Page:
Teaching Your Pet Bird To Talk
Pet birds can learn to talk. The information below has worked for us with training budgies, cockatiels, barrabands and galahs to talk. Cockatiels, however, do tend to be more talented whistlers than talkers and have the ability to learn many tunes.
It’s easiest to train or teach your bird to talk when it’s really young – the younger the better. Cockatiels and budgies over 6 months of age will require a lot more work and patience on your part, whereas barrabands up to 18 months should still produce good results.
Unlike people, the males are naturally more chatty and vocal than the female birds and are therefore normally more likely to learn to talk.
- One feathered friend only; a companion bird will distract the ‘student’ bird and make training virtually impossible.
- Only one person to teach your pet bird – preferably the person it knows best.
- Birds respond best to a child or woman’s voice because of the higher pitch.
- To ensure you have your bird’s undivided attention use a quiet room with absolutely no distractions: radio, television, people, mirrors, toys, food, other pet birds or pets, outside birds.
- Twice daily training is required, best first thing in the morning and early evening.
- Each lesson should last around ten minutes.
- Start with “Hello” and your bird’s name, eg “Hello Eddie”. Repeat this over and over, slowly and clearly using the same tone of voice each time to ensure consistency.
- Say the phrase repeatedly whenever you interact with your bird throughout the day -uncovering the cage, cleaning the cage, walking by, coming into the room.
- Do not move on to new words or phrases until your bird has mastered “Hello Eddie”.
- Then you can try “How are you”, “Pretty boy”, “Who’s a pretty boy”, etc. Still include the original phrase, “Hello Eddie”, as part of your training.
Some extra tips:
- Training can take place with your bird either in or out of its cage.
- If your bird is tame this should make speech lessons easier simply because of the trust it already has in you.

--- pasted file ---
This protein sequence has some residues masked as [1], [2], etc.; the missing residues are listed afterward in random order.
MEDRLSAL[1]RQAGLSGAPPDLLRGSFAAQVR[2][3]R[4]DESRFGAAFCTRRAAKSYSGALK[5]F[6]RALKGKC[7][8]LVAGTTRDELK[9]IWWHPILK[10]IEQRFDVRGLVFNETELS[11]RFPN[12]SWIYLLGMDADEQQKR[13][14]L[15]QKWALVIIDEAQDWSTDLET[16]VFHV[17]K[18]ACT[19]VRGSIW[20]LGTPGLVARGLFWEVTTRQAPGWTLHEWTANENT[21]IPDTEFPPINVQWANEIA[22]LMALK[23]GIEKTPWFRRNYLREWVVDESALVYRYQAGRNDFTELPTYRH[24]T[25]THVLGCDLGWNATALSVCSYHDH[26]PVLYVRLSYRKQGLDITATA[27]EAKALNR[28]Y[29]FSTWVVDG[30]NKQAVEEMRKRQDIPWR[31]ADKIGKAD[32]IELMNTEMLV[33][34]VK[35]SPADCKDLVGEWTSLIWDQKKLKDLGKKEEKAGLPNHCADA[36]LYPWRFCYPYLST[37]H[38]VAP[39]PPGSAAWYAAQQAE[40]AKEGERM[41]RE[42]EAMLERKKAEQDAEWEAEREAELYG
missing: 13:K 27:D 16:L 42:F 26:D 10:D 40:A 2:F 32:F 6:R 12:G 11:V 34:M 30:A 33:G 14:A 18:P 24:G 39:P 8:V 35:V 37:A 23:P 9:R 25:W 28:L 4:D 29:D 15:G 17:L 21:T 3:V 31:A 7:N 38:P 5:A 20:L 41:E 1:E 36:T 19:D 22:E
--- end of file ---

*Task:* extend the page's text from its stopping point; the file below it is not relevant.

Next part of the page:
- Do not rush your bird – all in good time!
- If your pet bird does not appear to be giving you full attention at training time you can cover the cage leaving only one area open where it can see you for training.
- When choosing words to teach your bird keep in mind that they tend to master words ending in vowels, such as e, o and u, quicker than those that don’t, and have difficulty with the letters m and n.
- Training tapes are available (you can buy these or make up your own).
- Offer your pet bird some of its favorite food on completion of your training sessions.
- Other members of your household can assist with training by saying the word you and your bird are currently working on whenever they interact with it – however only this word and in a tone as near to yours as possible. Do not let them confuse your bird by trying to teach anything new.
- For cockatiels – they can learn to whistle tunes. Do not however introduce this into the equation! It is best to start teaching your cockatiel to talk first rather than to whistle. Otherwise, your cockatiel will more than likely ignore its speech training and whistle constantly once it knows some tunes. If after time you realize your cockatiel is not going to be a talker you may want to start on its whistling lessons.
Note that it may take up to a year for your bird to master a few words and some birds never learn to talk. A lot of repetition, time and patience is required!
Phrases to teach your pet bird:
How are you?
Love you (name)
Who’s a pretty boy
Who’s a pretty parrot
Where do you want to go?